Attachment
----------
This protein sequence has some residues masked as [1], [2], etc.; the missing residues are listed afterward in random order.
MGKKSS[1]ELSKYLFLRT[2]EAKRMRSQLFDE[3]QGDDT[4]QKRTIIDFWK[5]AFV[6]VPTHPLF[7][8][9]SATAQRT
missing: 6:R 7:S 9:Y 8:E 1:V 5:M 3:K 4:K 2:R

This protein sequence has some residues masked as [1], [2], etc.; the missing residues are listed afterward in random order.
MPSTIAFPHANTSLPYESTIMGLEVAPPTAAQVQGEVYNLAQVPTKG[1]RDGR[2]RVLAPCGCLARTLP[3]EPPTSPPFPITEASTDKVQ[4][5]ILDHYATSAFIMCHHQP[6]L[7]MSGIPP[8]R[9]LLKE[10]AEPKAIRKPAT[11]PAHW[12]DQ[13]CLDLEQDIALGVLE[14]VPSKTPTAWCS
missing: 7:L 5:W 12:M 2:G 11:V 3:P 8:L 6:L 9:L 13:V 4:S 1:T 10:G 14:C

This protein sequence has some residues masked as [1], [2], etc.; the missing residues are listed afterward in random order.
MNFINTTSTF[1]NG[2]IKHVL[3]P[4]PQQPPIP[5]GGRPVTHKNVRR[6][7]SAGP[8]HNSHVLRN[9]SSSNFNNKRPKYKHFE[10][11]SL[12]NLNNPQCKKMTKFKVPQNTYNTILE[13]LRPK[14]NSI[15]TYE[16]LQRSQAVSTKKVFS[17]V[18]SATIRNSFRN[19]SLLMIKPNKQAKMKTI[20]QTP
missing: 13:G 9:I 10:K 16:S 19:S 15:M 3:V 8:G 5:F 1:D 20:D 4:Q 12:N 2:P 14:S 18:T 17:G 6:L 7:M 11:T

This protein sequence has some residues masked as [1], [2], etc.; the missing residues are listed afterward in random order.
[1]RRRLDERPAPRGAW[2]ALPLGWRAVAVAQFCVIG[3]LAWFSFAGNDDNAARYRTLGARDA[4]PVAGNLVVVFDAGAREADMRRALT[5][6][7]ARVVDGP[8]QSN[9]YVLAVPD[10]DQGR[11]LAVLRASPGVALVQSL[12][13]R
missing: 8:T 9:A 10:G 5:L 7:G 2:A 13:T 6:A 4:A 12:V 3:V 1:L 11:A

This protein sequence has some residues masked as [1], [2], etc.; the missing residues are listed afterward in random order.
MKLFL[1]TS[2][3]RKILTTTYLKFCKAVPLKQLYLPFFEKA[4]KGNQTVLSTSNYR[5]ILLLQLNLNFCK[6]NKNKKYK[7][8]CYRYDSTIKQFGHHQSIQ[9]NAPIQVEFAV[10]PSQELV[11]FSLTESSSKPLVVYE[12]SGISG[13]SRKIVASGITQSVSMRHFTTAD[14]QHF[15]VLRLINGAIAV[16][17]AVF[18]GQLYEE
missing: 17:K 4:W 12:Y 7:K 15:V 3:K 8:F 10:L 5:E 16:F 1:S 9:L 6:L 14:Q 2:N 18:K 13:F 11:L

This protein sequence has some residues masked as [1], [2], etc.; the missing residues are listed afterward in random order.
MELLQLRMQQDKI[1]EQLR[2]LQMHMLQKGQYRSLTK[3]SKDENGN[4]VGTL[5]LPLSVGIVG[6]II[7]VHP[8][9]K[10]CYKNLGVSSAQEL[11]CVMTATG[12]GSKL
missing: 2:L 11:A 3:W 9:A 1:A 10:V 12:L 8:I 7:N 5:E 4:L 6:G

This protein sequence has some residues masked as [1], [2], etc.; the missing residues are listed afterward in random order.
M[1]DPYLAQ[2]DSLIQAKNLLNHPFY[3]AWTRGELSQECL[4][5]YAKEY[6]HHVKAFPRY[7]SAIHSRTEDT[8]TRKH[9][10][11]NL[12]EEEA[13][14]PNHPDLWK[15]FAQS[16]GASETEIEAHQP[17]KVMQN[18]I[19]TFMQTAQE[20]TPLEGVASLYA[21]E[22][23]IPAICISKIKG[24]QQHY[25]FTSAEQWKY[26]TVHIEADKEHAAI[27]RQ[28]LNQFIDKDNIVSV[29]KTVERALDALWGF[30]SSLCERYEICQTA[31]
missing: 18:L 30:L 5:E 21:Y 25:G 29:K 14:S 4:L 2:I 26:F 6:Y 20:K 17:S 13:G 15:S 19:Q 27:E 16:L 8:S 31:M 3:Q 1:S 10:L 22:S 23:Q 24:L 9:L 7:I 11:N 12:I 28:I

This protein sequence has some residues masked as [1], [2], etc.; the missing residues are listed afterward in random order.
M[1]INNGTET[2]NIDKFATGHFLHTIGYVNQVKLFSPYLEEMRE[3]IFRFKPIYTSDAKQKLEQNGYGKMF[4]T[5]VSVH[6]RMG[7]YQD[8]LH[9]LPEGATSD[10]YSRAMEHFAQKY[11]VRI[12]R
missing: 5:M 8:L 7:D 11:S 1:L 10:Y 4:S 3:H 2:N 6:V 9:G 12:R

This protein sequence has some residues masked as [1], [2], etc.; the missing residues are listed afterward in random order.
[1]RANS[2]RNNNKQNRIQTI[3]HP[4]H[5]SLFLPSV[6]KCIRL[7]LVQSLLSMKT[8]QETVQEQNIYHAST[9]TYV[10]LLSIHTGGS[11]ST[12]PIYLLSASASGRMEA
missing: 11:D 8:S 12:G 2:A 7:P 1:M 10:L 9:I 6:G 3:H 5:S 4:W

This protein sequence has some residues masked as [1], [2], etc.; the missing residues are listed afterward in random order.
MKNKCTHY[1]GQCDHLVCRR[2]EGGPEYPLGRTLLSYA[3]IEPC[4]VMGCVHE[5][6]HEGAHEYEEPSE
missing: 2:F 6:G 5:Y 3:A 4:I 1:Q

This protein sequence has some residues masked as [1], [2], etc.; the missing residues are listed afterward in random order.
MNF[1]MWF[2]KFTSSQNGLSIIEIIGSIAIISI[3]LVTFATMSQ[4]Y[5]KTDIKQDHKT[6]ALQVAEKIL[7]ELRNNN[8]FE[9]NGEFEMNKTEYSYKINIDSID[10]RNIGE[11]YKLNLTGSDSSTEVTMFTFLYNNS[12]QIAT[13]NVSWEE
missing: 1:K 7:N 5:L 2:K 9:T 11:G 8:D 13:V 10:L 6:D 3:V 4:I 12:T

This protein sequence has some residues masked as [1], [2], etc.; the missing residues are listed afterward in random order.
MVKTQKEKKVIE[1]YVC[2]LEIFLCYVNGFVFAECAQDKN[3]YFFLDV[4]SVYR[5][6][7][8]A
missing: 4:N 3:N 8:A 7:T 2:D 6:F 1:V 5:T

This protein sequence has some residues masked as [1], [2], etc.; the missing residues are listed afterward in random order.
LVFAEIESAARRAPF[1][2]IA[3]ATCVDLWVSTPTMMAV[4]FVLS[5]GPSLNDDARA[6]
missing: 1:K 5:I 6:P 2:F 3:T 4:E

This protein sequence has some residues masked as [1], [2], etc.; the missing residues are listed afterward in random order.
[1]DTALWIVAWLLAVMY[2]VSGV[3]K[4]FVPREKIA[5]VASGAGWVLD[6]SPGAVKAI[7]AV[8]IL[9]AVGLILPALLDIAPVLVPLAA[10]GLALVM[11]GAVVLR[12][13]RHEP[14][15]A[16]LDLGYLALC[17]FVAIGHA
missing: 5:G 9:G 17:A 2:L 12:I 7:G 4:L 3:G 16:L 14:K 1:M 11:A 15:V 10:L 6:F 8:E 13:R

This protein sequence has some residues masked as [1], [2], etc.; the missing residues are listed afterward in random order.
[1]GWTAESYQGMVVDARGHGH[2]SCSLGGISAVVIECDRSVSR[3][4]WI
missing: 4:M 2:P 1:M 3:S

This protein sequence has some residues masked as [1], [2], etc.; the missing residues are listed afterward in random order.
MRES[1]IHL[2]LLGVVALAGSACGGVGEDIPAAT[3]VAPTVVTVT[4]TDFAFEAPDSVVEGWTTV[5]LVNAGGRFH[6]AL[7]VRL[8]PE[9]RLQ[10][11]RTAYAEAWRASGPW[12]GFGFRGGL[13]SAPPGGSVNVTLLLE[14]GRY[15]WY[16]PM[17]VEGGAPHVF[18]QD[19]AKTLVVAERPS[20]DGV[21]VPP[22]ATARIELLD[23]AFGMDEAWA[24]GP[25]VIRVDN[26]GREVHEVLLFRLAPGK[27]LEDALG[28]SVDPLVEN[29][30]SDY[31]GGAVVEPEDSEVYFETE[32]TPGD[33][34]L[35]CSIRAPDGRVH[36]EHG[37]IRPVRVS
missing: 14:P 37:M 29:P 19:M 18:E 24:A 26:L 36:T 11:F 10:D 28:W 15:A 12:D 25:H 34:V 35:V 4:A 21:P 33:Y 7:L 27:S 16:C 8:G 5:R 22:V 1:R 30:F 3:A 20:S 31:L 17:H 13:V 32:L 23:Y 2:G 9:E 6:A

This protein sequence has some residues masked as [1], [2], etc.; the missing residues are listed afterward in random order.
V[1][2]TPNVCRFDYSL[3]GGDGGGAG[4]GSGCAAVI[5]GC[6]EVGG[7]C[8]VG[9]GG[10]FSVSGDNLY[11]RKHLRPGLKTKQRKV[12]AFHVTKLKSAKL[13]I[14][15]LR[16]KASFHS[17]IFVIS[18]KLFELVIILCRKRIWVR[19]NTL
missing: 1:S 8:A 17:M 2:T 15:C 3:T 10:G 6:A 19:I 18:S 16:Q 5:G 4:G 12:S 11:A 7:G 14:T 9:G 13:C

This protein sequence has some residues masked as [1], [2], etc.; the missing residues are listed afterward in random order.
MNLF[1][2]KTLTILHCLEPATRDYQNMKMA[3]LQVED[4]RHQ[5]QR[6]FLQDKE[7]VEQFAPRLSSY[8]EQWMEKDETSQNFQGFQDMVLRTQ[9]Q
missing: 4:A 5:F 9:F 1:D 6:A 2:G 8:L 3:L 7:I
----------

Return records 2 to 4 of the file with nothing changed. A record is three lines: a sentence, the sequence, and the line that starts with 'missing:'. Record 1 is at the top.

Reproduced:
This protein sequence has some residues masked as [1], [2], etc.; the missing residues are listed afterward in random order.
MPSTIAFPHANTSLPYESTIMGLEVAPPTAAQVQGEVYNLAQVPTKG[1]RDGR[2]RVLAPCGCLARTLP[3]EPPTSPPFPITEASTDKVQ[4][5]ILDHYATSAFIMCHHQP[6]L[7]MSGIPP[8]R[9]LLKE[10]AEPKAIRKPAT[11]PAHW[12]DQ[13]CLDLEQDIALGVLE[14]VPSKTPTAWCS
missing: 7:L 5:W 12:M 2:G 11:V 3:P 8:L 6:L 9:L 13:V 4:S 1:T 10:G 14:C

This protein sequence has some residues masked as [1], [2], etc.; the missing residues are listed afterward in random order.
MNFINTTSTF[1]NG[2]IKHVL[3]P[4]PQQPPIP[5]GGRPVTHKNVRR[6][7]SAGP[8]HNSHVLRN[9]SSSNFNNKRPKYKHFE[10][11]SL[12]NLNNPQCKKMTKFKVPQNTYNTILE[13]LRPK[14]NSI[15]TYE[16]LQRSQAVSTKKVFS[17]V[18]SATIRNSFRN[19]SLLMIKPNKQAKMKTI[20]QTP
missing: 13:G 9:I 10:K 16:S 19:S 15:M 3:V 8:G 5:F 1:D 20:D 4:Q 12:N 2:P 14:S 18:T 17:G 6:L 7:M 11:T

This protein sequence has some residues masked as [1], [2], etc.; the missing residues are listed afterward in random order.
[1]RRRLDERPAPRGAW[2]ALPLGWRAVAVAQFCVIG[3]LAWFSFAGNDDNAARYRTLGARDA[4]PVAGNLVVVFDAGAREADMRRALT[5][6][7]ARVVDGP[8]QSN[9]YVLAVPD[10]DQGR[11]LAVLRASPGVALVQSL[12][13]R
missing: 8:T 9:A 10:G 5:L 7:G 2:A 13:T 6:A 4:A 12:V 3:V 1:L 11:A